We left Copenhagen on a high…high speed train that is. We took the XJ2000 train up to Stockholm. It was about a 5 hour journey through the southern countryside of Sweden. Was there much to see? Uh, that would be a no. There is not much in southern Sweden at all, but it was nice not to have to sit at an airport for a few hours, then travel, go through immigration, etc. The train had food, free WiFi, big seats, and moved at 100 mph, so I was pretty impressed. We finally got to Stockholm around 9:30, and looked for our host Nick. Luckily, we spotted him walking around after about 10 minutes, as the train station in Stockholm is pretty big. We headed home, luckily again, since Nick had enjoyed a few libations before meeting us, and wasn’t 100% sure of what direction we were going. In the end, we found our way back to his pad and crashed out for the night.

US Embassy in Stockholm...not too shabby

US Embassy in Stockholm...not too shabby

We hit the city the next day and had the best weather day Stockholm has seen in about 6 months. Safe to say, every single person in the city was outside enjoying the weather, cafe’s were packed, bars were boisterous. It always makes a city more inviting when everyone is out enjoying it I think. Stockholm is on quite a few islands all connected together by bridges and subways, and the city is pretty easy to get around. When the weather is nice, there really isn’t any place in the city that isn’t within walking distance. Along with that, there is no “skyline” in this city, which again was nice, and made the city feel more like a village. We immediatley liked it, as it reminded us of Copenhagen and Amsterdam. We honestly liked all of the Nordic countries we visited.

Nick pointing to something...maybe where we were on the map?

Nick pointing to something...maybe where we were? No, that's the red dot

We had heard that Nick was throwing a little get together on Saturday night to force all the local friends he had to talk to us. Just kidding man. He had a bunch of his friends over, who were all from Sweden, and we chatted with them and then tried to interpret some things they were saying in Swedish…to no avail, it’s a unique language. Seems like all of them had spent some time in the States, and their English was incredible. The fact that Americans aren’t taught a foreign language from a very young age is too bad, yet everyone around the world feels like they should know our language. Anyway, it was interesting to learn a little more about their upbringing in Sweden, and one guy even talked cars with me, which was great, as I’m a car nut. He had almost the same car I do, so we were just comparing notes, almost felt like home…until he went off on a tangent in Swedish, and I was lost again.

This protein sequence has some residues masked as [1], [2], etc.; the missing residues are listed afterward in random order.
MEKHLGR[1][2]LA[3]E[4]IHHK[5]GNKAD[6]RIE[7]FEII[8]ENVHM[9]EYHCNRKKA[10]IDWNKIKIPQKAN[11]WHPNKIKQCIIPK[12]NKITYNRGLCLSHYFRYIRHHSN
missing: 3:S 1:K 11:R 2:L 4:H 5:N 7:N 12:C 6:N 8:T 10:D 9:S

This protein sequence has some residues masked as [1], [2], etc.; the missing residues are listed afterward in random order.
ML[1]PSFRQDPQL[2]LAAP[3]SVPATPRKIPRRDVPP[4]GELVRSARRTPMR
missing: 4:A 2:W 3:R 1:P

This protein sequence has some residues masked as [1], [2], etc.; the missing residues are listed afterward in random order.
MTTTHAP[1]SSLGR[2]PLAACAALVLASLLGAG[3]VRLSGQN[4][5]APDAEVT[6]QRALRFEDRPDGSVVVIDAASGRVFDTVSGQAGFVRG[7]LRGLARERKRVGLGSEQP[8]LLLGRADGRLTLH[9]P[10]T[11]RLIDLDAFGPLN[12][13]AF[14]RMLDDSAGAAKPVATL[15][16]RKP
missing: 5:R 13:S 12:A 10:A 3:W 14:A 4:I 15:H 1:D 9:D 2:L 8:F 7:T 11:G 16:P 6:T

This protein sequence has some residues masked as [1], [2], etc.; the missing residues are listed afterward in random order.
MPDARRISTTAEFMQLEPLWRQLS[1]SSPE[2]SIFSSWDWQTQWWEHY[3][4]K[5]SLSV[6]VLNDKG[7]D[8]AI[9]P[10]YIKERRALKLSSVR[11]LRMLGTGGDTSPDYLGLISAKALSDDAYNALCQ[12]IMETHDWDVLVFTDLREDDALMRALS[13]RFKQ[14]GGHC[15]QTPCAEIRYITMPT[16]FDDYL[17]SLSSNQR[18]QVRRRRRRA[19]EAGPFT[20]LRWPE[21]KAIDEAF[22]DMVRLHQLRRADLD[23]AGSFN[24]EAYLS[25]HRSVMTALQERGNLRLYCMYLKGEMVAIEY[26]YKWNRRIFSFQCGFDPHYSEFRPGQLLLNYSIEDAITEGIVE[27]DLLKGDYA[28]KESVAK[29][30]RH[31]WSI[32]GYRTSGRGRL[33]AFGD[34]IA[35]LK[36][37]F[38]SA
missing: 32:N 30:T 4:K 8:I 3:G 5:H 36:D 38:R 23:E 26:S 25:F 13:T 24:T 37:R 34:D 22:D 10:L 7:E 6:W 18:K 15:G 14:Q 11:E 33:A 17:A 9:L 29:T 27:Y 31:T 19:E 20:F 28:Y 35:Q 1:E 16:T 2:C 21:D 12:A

We headed off to the bar, which actually was the second level of a local Scandic hotel, and was pretty nice. Taxes in Sweden are crazy, and when you order a mixed drink, there is a tax put on each individual liquor in the drink. So for example, a long island iced tea, which I never order, is about a $40 drink in Stockholm, since there is a 25% tax put on each of the 10 liquors in the drink, it’s pretty crazy. Safe to say, most drink beer, wine, or something on the rocks to save on the budget a bit. It’s also quite the fashion scene, and every girl in Stockholm seems to wear a skirt no matter what time of year it is. We closed down the bar, and of course wanted to get some late night food. We figured most would go for hot dogs, which are popular here just like in Copenhagen, but that’s not where we went. Pizza? no. Sandwiches? no. The most popular stop for late night food in Stockholm is………..McDonalds!! I almost fell over when I saw the lines inside the place, it was disgusting but at the same time hilarious. This place is one of the sole reasons McDonald’s is still in business in my belief, the traffic going through this place was unbelievable…and quite a way to end the night.

Stockholm day 3 up next!